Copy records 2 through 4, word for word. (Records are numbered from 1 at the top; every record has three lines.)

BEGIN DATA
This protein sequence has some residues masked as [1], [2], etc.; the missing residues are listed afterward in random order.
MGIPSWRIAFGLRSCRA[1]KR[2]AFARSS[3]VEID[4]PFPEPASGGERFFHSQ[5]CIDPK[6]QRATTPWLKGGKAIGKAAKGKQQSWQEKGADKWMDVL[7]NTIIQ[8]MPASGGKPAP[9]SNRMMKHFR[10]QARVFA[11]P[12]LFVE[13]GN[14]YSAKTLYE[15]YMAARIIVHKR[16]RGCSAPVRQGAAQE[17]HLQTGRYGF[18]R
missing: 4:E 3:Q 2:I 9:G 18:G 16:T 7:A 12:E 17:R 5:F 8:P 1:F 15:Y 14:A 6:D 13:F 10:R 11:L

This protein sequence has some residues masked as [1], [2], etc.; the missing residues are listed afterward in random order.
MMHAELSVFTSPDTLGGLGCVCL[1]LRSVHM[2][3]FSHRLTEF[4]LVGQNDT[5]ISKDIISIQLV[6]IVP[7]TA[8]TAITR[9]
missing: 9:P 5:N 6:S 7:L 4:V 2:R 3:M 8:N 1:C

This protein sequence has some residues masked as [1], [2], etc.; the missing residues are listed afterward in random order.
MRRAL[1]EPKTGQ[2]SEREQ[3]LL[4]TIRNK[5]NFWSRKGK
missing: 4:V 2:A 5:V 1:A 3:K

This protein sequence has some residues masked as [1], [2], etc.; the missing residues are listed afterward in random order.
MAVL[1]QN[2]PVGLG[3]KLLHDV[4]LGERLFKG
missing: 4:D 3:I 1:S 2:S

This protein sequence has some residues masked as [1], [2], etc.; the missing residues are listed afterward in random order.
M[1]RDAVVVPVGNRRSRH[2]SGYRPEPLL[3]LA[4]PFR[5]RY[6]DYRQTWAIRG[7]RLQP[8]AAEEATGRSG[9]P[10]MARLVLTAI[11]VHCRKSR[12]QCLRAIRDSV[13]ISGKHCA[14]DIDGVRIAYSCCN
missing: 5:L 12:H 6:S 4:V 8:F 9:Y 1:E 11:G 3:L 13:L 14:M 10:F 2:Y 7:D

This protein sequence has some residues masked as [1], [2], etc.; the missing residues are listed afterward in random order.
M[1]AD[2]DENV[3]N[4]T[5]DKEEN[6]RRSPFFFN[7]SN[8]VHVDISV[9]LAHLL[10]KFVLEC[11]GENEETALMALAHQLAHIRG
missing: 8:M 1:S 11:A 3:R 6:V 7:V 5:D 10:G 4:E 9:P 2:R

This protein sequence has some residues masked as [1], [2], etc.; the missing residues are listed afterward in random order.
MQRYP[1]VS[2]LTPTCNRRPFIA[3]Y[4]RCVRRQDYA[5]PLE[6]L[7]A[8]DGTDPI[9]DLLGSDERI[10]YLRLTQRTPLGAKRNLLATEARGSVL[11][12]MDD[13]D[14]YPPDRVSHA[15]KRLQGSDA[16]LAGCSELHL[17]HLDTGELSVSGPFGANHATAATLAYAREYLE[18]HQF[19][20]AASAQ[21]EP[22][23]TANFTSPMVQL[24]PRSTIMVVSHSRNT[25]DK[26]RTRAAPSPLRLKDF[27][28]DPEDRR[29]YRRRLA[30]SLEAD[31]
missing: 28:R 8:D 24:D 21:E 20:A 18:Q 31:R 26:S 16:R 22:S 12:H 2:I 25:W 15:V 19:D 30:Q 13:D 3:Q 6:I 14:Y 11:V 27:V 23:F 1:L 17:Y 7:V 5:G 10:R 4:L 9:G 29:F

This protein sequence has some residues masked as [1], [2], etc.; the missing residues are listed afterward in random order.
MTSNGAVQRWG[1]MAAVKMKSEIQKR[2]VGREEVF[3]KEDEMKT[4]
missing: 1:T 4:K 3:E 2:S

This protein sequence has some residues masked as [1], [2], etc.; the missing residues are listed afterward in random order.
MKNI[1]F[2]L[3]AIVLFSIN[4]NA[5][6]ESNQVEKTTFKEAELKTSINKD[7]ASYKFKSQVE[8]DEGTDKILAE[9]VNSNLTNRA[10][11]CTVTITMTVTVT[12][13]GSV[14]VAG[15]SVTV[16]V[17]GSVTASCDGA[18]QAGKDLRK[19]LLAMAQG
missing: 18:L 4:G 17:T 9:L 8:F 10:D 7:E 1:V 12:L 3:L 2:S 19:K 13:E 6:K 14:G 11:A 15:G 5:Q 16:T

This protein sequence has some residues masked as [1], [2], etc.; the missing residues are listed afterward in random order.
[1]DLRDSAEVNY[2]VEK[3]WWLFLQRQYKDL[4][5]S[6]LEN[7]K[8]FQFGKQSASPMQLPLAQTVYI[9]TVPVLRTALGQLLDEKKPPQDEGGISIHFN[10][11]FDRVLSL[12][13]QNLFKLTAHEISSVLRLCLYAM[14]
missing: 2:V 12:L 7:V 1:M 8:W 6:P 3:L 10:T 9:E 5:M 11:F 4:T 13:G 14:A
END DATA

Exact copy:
This protein sequence has some residues masked as [1], [2], etc.; the missing residues are listed afterward in random order.
MMHAELSVFTSPDTLGGLGCVCL[1]LRSVHM[2][3]FSHRLTEF[4]LVGQNDT[5]ISKDIISIQLV[6]IVP[7]TA[8]TAITR[9]
missing: 9:P 5:N 6:S 7:L 4:V 2:R 3:M 8:N 1:C

This protein sequence has some residues masked as [1], [2], etc.; the missing residues are listed afterward in random order.
MRRAL[1]EPKTGQ[2]SEREQ[3]LL[4]TIRNK[5]NFWSRKGK
missing: 4:V 2:A 5:V 1:A 3:K

This protein sequence has some residues masked as [1], [2], etc.; the missing residues are listed afterward in random order.
MAVL[1]QN[2]PVGLG[3]KLLHDV[4]LGERLFKG
missing: 4:D 3:I 1:S 2:S